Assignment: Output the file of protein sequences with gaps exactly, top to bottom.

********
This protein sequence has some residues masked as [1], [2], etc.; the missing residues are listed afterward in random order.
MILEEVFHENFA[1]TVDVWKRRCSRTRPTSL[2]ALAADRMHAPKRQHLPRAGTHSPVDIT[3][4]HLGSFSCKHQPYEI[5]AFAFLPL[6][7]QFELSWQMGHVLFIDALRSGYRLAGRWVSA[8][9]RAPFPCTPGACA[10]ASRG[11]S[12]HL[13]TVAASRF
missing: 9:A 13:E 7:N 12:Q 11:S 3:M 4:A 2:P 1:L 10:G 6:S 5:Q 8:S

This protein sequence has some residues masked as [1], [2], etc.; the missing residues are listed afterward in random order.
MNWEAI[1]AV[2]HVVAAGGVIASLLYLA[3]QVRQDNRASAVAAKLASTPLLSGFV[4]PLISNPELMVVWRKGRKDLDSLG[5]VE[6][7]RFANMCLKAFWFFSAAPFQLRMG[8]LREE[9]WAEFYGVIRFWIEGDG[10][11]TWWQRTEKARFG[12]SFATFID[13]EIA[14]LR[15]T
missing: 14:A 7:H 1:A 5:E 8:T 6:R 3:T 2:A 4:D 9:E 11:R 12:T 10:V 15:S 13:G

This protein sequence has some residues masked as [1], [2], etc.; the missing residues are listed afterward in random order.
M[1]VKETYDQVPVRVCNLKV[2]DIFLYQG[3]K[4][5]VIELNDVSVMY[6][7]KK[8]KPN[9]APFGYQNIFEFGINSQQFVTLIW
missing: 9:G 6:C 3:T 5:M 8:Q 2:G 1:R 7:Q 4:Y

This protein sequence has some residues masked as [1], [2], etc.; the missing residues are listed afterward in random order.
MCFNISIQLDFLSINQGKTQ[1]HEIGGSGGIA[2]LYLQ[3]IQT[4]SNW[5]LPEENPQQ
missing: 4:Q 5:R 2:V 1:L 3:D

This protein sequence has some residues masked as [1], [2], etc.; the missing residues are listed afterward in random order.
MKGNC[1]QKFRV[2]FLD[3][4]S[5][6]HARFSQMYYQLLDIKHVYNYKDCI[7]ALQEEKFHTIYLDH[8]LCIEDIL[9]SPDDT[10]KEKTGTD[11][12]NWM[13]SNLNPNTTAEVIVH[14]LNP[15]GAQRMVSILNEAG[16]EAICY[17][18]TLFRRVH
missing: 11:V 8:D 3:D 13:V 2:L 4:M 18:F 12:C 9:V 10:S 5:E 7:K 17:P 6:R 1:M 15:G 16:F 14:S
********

This protein sequence has some residues masked as [1], [2], etc.; the missing residues are listed afterward in random order.
MILEEVFHENFA[1]TVDVWKRRCSRTRPTSL[2]ALAADRMHAPKRQHLPRAGTHSPVDIT[3][4]HLGSFSCKHQPYEI[5]AFAFLPL[6][7]QFELSWQMGHVLFIDALRSGYRLAGRWVSA[8][9]RAPFPCTPGACA[10]ASRG[11]S[12]HL[13]TVAASRF
missing: 9:A 13:E 7:N 12:Q 11:S 3:M 4:A 2:P 1:L 10:G 6:S 5:Q 8:S

This protein sequence has some residues masked as [1], [2], etc.; the missing residues are listed afterward in random order.
MNWEAI[1]AV[2]HVVAAGGVIASLLYLA[3]QVRQDNRASAVAAKLASTPLLSGFV[4]PLISNPELMVVWRKGRKDLDSLG[5]VE[6][7]RFANMCLKAFWFFSAAPFQLRMG[8]LREE[9]WAEFYGVIRFWIEGDG[10][11]TWWQRTEKARFG[12]SFATFID[13]EIA[14]LR[15]T
missing: 14:A 7:H 1:A 5:E 8:T 6:R 3:T 2:A 4:D 9:E 11:R 12:T 10:V 15:S 13:G

This protein sequence has some residues masked as [1], [2], etc.; the missing residues are listed afterward in random order.
M[1]VKETYDQVPVRVCNLKV[2]DIFLYQG[3]K[4][5]VIELNDVSVMY[6][7]KK[8]KPN[9]APFGYQNIFEFGINSQQFVTLIW
missing: 9:G 6:C 3:T 5:M 8:Q 2:G 1:R 7:Q 4:Y

This protein sequence has some residues masked as [1], [2], etc.; the missing residues are listed afterward in random order.
MCFNISIQLDFLSINQGKTQ[1]HEIGGSGGIA[2]LYLQ[3]IQT[4]SNW[5]LPEENPQQ
missing: 4:Q 5:R 2:V 1:L 3:D

This protein sequence has some residues masked as [1], [2], etc.; the missing residues are listed afterward in random order.
MKGNC[1]QKFRV[2]FLD[3][4]S[5][6]HARFSQMYYQLLDIKHVYNYKDCI[7]ALQEEKFHTIYLDH[8]LCIEDIL[9]SPDDT[10]KEKTGTD[11][12]NWM[13]SNLNPNTTAEVIVH[14]LNP[15]GAQRMVSILNEAG[16]EAICY[17][18]TLFRRVH
missing: 11:V 8:D 3:D 13:V 2:L 4:M 18:F 12:C 9:V 10:S 5:E 7:K 17:P 6:R 1:M 15:G 16:F 14:S